It may come as a surprise to some that the National Park Service is not the largest federal provider of outdoor recreation.
The U.S. Army Corps of Engineers is the nation’s leading provider of outdoor and water-based recreation with over 420 lake and river projects in 43 states and over 370 million visitors per year. In fact, many of the Corps’ missions revolve around water, including navigation and water safety.
Corps park ranger Brian Scott Older and water safety volunteers Michael and Terri Young, exhibited at Kiwanis Kids Day in Labelle, Florida educating attendees about the Corps’ mission and water safety. LaBelle is located along the Caloosahatchee River, which is part of the Okeechobee Waterway on the west side of Lake Okeechobee in south Florida.
“The event was an incredible day of fun for all, including us. There was something for everyone - music, food, rides, games, booths, and yes, clowns! We interacted with over 450 children and their families, promoting water safety and the missions of the Corps,” said Older. “It was a really great day and a lot of fun too!”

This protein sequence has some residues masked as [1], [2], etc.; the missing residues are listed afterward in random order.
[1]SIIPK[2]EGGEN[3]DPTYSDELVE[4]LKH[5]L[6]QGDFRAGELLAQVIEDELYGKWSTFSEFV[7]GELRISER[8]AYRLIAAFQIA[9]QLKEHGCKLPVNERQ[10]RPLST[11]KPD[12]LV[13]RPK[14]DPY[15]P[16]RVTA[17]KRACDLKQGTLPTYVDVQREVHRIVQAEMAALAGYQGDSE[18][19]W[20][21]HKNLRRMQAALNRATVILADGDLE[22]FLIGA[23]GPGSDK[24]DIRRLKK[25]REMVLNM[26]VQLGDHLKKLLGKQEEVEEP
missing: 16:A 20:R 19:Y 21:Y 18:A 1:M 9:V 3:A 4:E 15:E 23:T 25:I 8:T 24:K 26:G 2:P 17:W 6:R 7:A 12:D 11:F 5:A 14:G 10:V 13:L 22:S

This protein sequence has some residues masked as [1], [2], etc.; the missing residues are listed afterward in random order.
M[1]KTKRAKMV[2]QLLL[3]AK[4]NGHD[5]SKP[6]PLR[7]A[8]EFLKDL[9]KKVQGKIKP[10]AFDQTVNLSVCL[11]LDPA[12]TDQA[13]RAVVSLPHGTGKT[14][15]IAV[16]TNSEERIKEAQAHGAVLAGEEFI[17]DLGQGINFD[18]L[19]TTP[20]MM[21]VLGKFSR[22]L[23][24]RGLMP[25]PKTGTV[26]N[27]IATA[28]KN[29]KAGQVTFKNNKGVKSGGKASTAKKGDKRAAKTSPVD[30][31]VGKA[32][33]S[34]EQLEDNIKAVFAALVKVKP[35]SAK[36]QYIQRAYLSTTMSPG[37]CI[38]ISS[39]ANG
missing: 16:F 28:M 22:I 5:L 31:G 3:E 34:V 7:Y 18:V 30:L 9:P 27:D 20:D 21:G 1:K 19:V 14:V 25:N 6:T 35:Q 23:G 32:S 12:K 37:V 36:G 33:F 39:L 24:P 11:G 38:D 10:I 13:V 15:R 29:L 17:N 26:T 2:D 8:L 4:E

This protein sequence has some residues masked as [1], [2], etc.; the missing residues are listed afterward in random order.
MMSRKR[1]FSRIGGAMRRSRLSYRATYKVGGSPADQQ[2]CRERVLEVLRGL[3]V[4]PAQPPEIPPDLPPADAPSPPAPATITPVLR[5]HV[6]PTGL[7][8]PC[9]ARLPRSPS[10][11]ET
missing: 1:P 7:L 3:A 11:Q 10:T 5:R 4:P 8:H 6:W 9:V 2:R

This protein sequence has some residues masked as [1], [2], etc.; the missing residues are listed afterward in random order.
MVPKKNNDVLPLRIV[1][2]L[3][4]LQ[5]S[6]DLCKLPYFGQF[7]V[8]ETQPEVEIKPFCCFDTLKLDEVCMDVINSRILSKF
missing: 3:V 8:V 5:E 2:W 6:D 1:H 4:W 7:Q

The Youngs joined Older at the Corps interpretive multi-use trailer. They have a long history of teaching water safety for the Corps. They took the south Florida water safety program to Georgia, and started a program at Strom Thurman Lake, several years ago.
Older also manned the Corps booth and gave out water safety goodies to children and families, including the “Bobber the Water Safety Dog” coloring books, with information in both English and Spanish.
“We were very excited to have the Corps of Engineers participate in the annual Kiwanis Kids Day!” said Brenda Barnes, who works with the Florida Department of Health in Hendry and Glades counties and helped organize the event. “Brian and the volunteers did such a great job interacting with the kids and their families!”